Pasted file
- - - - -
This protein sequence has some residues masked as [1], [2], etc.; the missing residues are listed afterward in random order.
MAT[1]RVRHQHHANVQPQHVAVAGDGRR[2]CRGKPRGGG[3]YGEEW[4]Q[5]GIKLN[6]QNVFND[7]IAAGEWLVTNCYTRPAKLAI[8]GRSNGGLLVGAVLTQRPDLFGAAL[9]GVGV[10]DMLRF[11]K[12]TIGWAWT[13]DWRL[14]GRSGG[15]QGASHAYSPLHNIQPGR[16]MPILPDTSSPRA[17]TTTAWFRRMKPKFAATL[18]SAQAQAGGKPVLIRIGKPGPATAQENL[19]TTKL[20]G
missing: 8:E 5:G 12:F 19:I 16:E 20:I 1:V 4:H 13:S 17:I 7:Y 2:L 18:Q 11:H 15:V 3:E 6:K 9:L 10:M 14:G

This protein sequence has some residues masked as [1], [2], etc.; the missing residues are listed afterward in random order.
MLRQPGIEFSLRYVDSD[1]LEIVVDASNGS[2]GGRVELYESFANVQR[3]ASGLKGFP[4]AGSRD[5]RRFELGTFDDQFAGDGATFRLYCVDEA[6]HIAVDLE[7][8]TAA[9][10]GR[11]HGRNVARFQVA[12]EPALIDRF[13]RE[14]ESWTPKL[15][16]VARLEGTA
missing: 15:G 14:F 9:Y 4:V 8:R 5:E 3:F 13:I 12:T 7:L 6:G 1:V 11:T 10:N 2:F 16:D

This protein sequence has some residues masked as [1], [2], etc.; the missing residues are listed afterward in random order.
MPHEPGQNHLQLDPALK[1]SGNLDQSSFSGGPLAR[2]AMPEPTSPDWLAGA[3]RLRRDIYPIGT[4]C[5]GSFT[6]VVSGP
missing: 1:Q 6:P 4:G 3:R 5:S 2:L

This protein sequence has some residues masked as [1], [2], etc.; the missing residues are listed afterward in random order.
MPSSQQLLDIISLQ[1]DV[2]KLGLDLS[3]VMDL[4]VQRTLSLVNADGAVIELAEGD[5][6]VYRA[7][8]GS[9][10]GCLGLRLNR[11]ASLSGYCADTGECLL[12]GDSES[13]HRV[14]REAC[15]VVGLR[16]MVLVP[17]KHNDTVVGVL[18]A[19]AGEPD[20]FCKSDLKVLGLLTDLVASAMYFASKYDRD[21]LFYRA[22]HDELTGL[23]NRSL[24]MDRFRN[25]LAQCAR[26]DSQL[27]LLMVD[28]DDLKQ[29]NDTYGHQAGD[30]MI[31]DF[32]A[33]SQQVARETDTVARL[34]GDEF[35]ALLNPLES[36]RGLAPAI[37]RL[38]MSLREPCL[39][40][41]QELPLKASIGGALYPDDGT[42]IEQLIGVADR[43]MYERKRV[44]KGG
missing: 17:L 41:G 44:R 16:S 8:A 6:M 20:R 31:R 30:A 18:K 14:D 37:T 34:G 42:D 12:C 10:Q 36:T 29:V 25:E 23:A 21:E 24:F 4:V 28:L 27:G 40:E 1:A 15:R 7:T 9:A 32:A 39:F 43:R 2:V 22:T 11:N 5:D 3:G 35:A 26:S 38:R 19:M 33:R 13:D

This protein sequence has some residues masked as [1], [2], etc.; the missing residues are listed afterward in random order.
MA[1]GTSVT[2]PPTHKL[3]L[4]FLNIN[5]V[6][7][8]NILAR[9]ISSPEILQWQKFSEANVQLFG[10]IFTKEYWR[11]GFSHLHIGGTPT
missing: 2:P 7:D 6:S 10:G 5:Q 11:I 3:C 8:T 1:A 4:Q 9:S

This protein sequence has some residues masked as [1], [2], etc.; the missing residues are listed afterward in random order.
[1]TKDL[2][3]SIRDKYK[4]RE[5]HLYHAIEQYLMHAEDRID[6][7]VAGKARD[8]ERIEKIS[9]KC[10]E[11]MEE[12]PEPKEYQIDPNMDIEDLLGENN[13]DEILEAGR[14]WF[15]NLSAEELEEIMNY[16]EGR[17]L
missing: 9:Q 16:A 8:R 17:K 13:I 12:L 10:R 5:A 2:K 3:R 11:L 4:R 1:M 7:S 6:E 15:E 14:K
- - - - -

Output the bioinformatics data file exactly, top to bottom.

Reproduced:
This protein sequence has some residues masked as [1], [2], etc.; the missing residues are listed afterward in random order.
MAT[1]RVRHQHHANVQPQHVAVAGDGRR[2]CRGKPRGGG[3]YGEEW[4]Q[5]GIKLN[6]QNVFND[7]IAAGEWLVTNCYTRPAKLAI[8]GRSNGGLLVGAVLTQRPDLFGAAL[9]GVGV[10]DMLRF[11]K[12]TIGWAWT[13]DWRL[14]GRSGG[15]QGASHAYSPLHNIQPGR[16]MPILPDTSSPRA[17]TTTAWFRRMKPKFAATL[18]SAQAQAGGKPVLIRIGKPGPATAQENL[19]TTKL[20]G
missing: 8:E 5:G 12:F 19:I 16:E 20:I 1:V 4:H 13:S 17:I 7:Y 2:L 18:Q 11:H 15:V 3:E 6:K 9:L 10:M 14:G

This protein sequence has some residues masked as [1], [2], etc.; the missing residues are listed afterward in random order.
MLRQPGIEFSLRYVDSD[1]LEIVVDASNGS[2]GGRVELYESFANVQR[3]ASGLKGFP[4]AGSRD[5]RRFELGTFDDQFAGDGATFRLYCVDEA[6]HIAVDLE[7][8]TAA[9][10]GR[11]HGRNVARFQVA[12]EPALIDRF[13]RE[14]ESWTPKL[15][16]VARLEGTA
missing: 15:G 14:F 9:Y 4:V 8:R 5:E 3:F 13:I 12:T 7:L 6:G 1:V 11:T 10:N 2:F 16:D

This protein sequence has some residues masked as [1], [2], etc.; the missing residues are listed afterward in random order.
MPHEPGQNHLQLDPALK[1]SGNLDQSSFSGGPLAR[2]AMPEPTSPDWLAGA[3]RLRRDIYPIGT[4]C[5]GSFT[6]VVSGP
missing: 1:Q 6:P 4:G 3:R 5:S 2:L

This protein sequence has some residues masked as [1], [2], etc.; the missing residues are listed afterward in random order.
MPSSQQLLDIISLQ[1]DV[2]KLGLDLS[3]VMDL[4]VQRTLSLVNADGAVIELAEGD[5][6]VYRA[7][8]GS[9][10]GCLGLRLNR[11]ASLSGYCADTGECLL[12]GDSES[13]HRV[14]REAC[15]VVGLR[16]MVLVP[17]KHNDTVVGVL[18]A[19]AGEPD[20]FCKSDLKVLGLLTDLVASAMYFASKYDRD[21]LFYRA[22]HDELTGL[23]NRSL[24]MDRFRN[25]LAQCAR[26]DSQL[27]LLMVD[28]DDLKQ[29]NDTYGHQAGD[30]MI[31]DF[32]A[33]SQQVARETDTVARL[34]GDEF[35]ALLNPLES[36]RGLAPAI[37]RL[38]MSLREPCL[39][40][41]QELPLKASIGGALYPDDGT[42]IEQLIGVADR[43]MYERKRV[44]KGG
missing: 17:L 41:G 44:R 16:S 8:A 6:M 20:R 31:R 30:A 18:K 14:D 37:T 34:G 42:D 12:C 10:Q 36:T 29:V 25:E 23:A 21:E 24:F 4:V 28:L 27:G 40:E 1:A 15:R 7:T 9:A 32:A 39:F 43:R 2:V 22:T 11:N 5:D 3:G 35:A 26:S 38:R 19:M 33:R 13:D

This protein sequence has some residues masked as [1], [2], etc.; the missing residues are listed afterward in random order.
MA[1]GTSVT[2]PPTHKL[3]L[4]FLNIN[5]V[6][7][8]NILAR[9]ISSPEILQWQKFSEANVQLFG[10]IFTKEYWR[11]GFSHLHIGGTPT
missing: 2:P 7:D 6:S 10:G 5:Q 11:I 3:C 8:T 1:A 4:Q 9:S

This protein sequence has some residues masked as [1], [2], etc.; the missing residues are listed afterward in random order.
[1]TKDL[2][3]SIRDKYK[4]RE[5]HLYHAIEQYLMHAEDRID[6][7]VAGKARD[8]ERIEKIS[9]KC[10]E[11]MEE[12]PEPKEYQIDPNMDIEDLLGENN[13]DEILEAGR[14]WF[15]NLSAEELEEIMNY[16]EGR[17]L
missing: 9:Q 16:A 8:R 17:K 13:I 12:L 10:R 5:A 2:K 3:R 11:L 4:R 1:M 7:S 6:E 15:E 14:K